Juice cleanses still provide the body with minerals, nutrients and calories, so the dangers that exist for fasts generally don’t exist for them, she says. But she also says she can’t find any research that supports the view that cleanses (or fasts, for that matter) detox the body. Scott says the body does a remarkable job of detoxifying itself through the skin, liver, kidneys and gastrointestinal tract. The real answer to a healthy, clean body, she says, is via an unsurprising method: eating more whole and organic foods and exercising regularly.
What Scott said made sense, but I felt like there was still a missing side to the story. There are so many health-conscious people heralding the benefits of fasts and cleanses (including a number of my friends), it’s hard to believe they hold no benefits. Maybe I was just looking for an excuse to splurge on an expensive, Manhattan-based juice diet, but I wanted someone to tell me that cleanses can live up to their name. And then I found Dr. Deborah Keller.
Keller is a naturopath and midwife with the Santa Fe-based practice High Desert Naturopathic Care and Midwifery Services. Her long list of accolades includes a doctorate in naturopathic medicine
from Bastyr University, two years studying with curanderos in the Peace Corps and five weeks delivering babies in a women’s free hospital in the Philippines. I figured she would be able to provide me with a counter to the Western mind-set.
Keller identifies the same differences between fasts and cleanses as Scott does. She says pure, unsupervised fasting can put a person in danger of dehydration, nutrient deficiencies, hypoglycemia, poor insulin regulation, cardiac events, kidney disorders, acute gallbladder problems and a host of other scary issues. In her practice, she says she rarely uses it and, when she does, only for short periods of time (three days tops). But when it comes to cleansing, Keller has the mind-set I was looking for: A cleanse can be healthy for anyone, as long as it’s the right one.
This is where Keller’s big disclaimer comes in. She says to only fast or cleanse under the guidance of a practitioner. Don’t buy a kit online; get a program that’s personalized. Also, there are some people who should never venture into the fasting/cleansing realm, and that’s anyone who is pregnant, nursing, diabetic or hypoglycemic.
Who should cleanse? Just about anyone else, but Keller usually treats people who are trying to assuage specific conditions, which include everything from allergies to autoimmune disorders.
The benefits the average person can reap from cleansing include detoxifying. While Keller agrees the body is adept at eliminating toxins, she also says it can be nice to give it a break from toxins and an opportunity to cleanse itself. The biggest benefit, Keller says, is energy and clarity of mind.
For those interested in cleansing, Keller offers a few starting points. The best time to begin, she says, is when there is the opportunity to relax and self-reflect (Keller is a proponent of some sort of meditative act during cleansing).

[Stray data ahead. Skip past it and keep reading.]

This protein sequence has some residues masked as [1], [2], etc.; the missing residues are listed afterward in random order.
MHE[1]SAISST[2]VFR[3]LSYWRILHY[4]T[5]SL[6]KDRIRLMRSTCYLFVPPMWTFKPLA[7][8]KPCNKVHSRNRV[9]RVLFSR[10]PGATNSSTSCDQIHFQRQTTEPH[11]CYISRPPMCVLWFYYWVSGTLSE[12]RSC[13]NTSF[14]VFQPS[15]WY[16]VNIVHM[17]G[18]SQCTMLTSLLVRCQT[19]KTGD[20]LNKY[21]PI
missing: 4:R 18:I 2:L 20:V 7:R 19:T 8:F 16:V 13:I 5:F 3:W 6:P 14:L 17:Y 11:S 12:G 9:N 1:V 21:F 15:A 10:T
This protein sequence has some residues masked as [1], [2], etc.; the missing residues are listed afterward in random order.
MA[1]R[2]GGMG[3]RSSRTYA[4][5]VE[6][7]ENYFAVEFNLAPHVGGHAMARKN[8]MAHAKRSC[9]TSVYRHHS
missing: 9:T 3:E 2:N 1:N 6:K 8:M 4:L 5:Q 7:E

“Our bodies need time to stop and reflect in order to fully heal,” she says.
She also recommends her clients not watch TV during a cleanse and, if possible, have a friend or someone else around who can help. For seasonal rhythms, Keller recommends cleansing in the spring, when winter’s stores are ready to be shed.
Immediately before jumping into a cleanse, it’s wise to spend three days to a week eating an exceptionally clean diet (whole foods and such) and exercising, and then coming out of a cleanse in the same way. In Keller’s practice, she usually has clients cleanse anywhere from a week to three weeks (remember, we’re talking cleansing, not fasting).
As always, it’s important to drink the recommended daily intake of water (approximately 0.5 ounce per pound of body weight).
If one experiences dizziness, headaches, heart palpitations, shortness of breath, severe abdominal pains or severe allergic reactions while cleansing or fasting, stop.
Where does it all leave me? My pricey juice spending spree is out the window. But Keller may soon find me walking in her door.
To learn more about diet and nutrition, Gretchen Scott recommends finding a registered and licensed dietitian, many of which can be found at eatright.org.
Dr. Deborah Keller’s practice, High Desert Naturopathic Care and Midwifery Services, is situated at 2019 Galisteo St., Ste. E2, 505-670-9042, naturecure.net.
One Flea Spare at The Filling Station
by Christie Chisholm, Weekly Alibi, November 19, 2009
A window swings open. A wiry, crumpled figure flounces into its frame and lurches onto the stage, veiling her face with her petticoat. Out of the silence and flickering candlelight leaps the terrified—and terrifying—voice of a young girl: “What are you doing out of your grave?”
A door creaks ajar on the other side of the stage, and through it staggers a man, who promptly finds a vase and pisses into it. He’s in the throes of drunken relief when the owners of the vase (and the house) barge in. He is caught. And so is the girl, who has revealed her sallow little face and emerged from the shadows.
The year is 1665, and the Great Plague is ravaging the streets of London. In the home where we are stationed, the servants have already died from the plague, with its blood-choked phlegm and rotting pustules. Only the heads of house, William and Darcy Snelgrave, remain. Our intruders are wayward, wounded sailor Bunce and wanton 12-year-old Morse. Minutes after they have all discovered each other, a city guard, Kabe, comes by to board up the house’s exits and effectively quarantine them. And thus we are introduced to Naomi Wallace’s morose One Flea Spare.